How proteins and virus capsids—complex protein structures that encase the genetic material of viruses—form structures near to a fluctuating membrane is simulated by physicist Richard Matthews with advanced computational techniques. Matthews performs research as a Lise-Meitner-Fellow in the Computational Physics Group of the University of Vienna under the direction of Christos Likos, professor for Multiscale Computational Physics. The results are relevant to the understanding of biophysical processes and appear in the current issue of Physical Review Letters.
“In our current paper we present new computational results that explore how membranes may influence crucial biological processes,” explains Richard Matthews, Lise-Meitner-Fellow at the University of Vienna and first author of the study. The focus of the investigation is the self-assembly of microscopic particles, the formation of structures or patterns without human intervention. More specifically, the effect of the interactions between membranes and proteins, which can influence the formation of ordered structures in cells, is considered.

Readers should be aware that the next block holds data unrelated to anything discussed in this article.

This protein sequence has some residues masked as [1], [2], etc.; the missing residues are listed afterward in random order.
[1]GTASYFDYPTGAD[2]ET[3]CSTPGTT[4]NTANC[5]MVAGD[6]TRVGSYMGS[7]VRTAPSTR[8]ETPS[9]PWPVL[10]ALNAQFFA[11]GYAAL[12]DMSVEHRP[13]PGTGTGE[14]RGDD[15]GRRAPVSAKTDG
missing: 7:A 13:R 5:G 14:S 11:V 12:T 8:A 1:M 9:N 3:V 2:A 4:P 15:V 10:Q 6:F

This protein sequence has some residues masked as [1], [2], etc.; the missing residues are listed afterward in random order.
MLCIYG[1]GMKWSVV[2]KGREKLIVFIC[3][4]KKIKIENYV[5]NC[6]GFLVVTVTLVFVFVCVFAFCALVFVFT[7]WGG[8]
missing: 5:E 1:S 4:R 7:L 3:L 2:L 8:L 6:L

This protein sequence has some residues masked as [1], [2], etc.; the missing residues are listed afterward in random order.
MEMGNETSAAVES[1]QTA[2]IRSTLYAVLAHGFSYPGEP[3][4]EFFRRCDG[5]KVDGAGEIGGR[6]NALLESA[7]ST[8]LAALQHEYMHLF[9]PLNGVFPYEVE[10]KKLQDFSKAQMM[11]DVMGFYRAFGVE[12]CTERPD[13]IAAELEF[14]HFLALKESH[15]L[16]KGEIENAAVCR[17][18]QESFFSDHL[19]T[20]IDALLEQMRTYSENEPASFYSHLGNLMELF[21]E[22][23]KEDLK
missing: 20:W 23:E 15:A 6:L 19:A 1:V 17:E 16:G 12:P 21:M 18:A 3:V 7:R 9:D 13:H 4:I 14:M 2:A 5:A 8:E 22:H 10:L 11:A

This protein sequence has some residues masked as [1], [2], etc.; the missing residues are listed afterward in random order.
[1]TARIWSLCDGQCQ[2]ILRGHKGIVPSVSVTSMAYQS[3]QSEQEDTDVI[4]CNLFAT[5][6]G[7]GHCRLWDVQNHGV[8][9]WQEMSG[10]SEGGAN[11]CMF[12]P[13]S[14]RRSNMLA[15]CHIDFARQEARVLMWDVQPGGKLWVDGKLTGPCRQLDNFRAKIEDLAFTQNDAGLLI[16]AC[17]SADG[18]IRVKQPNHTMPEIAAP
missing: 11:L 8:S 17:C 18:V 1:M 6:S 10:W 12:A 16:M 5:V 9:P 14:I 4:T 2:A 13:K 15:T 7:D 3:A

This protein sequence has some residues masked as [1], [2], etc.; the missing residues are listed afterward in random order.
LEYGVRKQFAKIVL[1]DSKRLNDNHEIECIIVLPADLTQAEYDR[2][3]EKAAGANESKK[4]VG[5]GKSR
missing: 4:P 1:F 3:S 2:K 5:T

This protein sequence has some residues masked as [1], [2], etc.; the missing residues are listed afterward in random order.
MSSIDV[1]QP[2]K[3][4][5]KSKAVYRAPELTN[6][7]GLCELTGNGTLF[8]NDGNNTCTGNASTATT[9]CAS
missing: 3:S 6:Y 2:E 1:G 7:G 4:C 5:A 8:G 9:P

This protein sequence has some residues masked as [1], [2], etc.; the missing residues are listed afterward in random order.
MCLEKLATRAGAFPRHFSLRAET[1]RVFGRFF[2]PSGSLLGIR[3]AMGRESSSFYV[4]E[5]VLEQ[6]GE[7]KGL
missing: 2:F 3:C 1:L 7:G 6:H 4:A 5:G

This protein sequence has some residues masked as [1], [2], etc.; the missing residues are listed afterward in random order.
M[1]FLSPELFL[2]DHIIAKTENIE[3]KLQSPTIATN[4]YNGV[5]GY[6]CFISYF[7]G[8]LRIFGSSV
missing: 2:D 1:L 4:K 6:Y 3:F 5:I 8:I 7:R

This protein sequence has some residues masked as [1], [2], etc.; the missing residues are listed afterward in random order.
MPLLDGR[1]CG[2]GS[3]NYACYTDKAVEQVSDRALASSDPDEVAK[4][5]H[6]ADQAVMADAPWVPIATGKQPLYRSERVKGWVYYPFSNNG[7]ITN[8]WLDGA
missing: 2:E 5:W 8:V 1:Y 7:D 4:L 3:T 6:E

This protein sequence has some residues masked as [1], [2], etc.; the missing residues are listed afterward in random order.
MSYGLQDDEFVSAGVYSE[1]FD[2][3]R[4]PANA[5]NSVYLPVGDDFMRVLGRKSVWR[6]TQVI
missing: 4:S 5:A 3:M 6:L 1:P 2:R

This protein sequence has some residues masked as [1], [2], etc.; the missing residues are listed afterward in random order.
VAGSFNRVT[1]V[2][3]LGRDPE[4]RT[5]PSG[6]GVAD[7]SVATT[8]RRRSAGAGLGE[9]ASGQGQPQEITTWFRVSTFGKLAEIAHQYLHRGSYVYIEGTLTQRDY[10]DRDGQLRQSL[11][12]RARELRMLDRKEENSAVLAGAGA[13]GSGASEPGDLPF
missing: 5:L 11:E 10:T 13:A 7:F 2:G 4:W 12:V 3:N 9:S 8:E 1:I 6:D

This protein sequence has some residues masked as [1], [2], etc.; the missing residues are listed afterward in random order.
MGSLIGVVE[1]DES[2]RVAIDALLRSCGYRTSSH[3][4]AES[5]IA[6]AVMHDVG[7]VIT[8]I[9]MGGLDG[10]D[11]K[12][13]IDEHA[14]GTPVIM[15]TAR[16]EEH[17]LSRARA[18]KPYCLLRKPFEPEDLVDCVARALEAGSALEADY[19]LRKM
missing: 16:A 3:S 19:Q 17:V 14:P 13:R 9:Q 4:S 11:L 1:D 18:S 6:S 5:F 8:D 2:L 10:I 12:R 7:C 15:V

Self-assembly has become a hot topic in recent years. Many of the most astonishing examples are found in nature, from tiny motors (e.g. the flagellum motor) to virus capsids with perfect spherical forms. Many researchers have also tried to improve our understanding by representing the assembly of such structures with models. In order to gain clear insight it is preferable that these models are as simple as possible. This approach has been very successful in reproducing key features of experiments, whilst also uncovering new aspects. In reality, these processes do not occur in isolation and, in fact, many happen on, or in the vicinity of, membranes, a fact that has been previously neglected in the construction of simple models.
The research aims to find out the general properties of these fascinating systems by applying state of the art simulation techniques. This requires everything to be calculated on a computer. Due to the complexity of the task, high performance computers are necessary.
“In our work we have applied advanced simulation techniques, which allowed us to see how interactions with a membrane influence self-assembly,” explains Richard Matthews. “We determined that membranes promote self-assembly and also find that our model reproduces structures that are very similar to those seen in nature.”
Source: University of Vienna